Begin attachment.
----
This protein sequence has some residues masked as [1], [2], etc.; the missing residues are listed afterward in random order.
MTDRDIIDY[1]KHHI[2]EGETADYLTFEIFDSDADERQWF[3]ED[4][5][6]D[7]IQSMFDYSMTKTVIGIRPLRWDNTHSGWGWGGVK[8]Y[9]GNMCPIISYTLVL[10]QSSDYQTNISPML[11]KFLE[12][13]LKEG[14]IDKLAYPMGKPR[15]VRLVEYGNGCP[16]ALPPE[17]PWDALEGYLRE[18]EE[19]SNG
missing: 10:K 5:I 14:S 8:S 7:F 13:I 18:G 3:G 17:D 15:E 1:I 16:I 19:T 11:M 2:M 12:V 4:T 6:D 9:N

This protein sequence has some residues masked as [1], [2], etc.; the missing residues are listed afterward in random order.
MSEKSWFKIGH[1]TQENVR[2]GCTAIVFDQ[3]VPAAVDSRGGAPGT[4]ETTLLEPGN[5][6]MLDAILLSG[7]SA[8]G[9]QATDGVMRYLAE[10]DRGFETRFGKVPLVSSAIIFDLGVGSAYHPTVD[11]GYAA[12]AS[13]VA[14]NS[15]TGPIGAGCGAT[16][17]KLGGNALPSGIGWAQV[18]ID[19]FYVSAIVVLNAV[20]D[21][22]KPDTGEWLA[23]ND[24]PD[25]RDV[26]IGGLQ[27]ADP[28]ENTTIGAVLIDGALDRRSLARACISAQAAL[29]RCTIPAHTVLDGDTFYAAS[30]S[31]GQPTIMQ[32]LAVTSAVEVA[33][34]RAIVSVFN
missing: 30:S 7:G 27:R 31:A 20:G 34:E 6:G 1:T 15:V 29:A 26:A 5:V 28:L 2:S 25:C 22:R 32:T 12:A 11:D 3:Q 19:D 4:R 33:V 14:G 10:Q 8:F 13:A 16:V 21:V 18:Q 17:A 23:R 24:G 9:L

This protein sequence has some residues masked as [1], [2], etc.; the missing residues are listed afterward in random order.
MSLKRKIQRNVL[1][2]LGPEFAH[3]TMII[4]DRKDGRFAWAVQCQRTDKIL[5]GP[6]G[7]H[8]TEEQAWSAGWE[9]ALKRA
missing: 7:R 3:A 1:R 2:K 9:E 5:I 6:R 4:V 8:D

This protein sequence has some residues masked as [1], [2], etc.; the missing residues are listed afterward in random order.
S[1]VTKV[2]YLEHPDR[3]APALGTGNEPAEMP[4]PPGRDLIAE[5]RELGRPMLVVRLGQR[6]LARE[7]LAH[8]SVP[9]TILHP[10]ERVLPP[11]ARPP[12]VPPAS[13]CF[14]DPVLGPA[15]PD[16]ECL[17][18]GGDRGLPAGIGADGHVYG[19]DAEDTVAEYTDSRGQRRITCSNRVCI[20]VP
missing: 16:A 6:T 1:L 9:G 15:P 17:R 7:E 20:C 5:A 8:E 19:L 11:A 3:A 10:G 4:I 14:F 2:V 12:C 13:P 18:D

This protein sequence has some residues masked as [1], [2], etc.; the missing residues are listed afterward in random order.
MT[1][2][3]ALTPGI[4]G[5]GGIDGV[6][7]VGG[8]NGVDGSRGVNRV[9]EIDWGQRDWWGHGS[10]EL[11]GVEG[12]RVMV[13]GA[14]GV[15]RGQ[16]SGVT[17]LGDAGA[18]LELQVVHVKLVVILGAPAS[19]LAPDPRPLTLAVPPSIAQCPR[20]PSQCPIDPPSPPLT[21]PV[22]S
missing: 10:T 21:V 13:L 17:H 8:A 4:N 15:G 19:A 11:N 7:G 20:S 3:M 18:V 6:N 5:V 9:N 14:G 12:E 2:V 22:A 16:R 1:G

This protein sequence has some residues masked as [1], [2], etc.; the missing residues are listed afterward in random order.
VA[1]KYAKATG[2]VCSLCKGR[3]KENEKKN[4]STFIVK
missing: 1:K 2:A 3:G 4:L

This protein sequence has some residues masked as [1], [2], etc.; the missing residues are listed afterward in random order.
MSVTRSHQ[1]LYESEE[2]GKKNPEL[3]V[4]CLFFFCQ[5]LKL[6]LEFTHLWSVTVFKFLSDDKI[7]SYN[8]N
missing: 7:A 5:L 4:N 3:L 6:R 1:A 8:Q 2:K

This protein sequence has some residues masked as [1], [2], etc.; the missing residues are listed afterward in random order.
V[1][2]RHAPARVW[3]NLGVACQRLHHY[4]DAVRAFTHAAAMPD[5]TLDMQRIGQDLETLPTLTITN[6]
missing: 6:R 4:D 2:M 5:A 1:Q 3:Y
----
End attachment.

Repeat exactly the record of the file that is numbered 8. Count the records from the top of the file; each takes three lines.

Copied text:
This protein sequence has some residues masked as [1], [2], etc.; the missing residues are listed afterward in random order.
V[1][2]RHAPARVW[3]NLGVACQRLHHY[4]DAVRAFTHAAAMPD[5]TLDMQRIGQDLETLPTLTITN[6]
missing: 6:R 4:D 2:M 5:A 1:Q 3:Y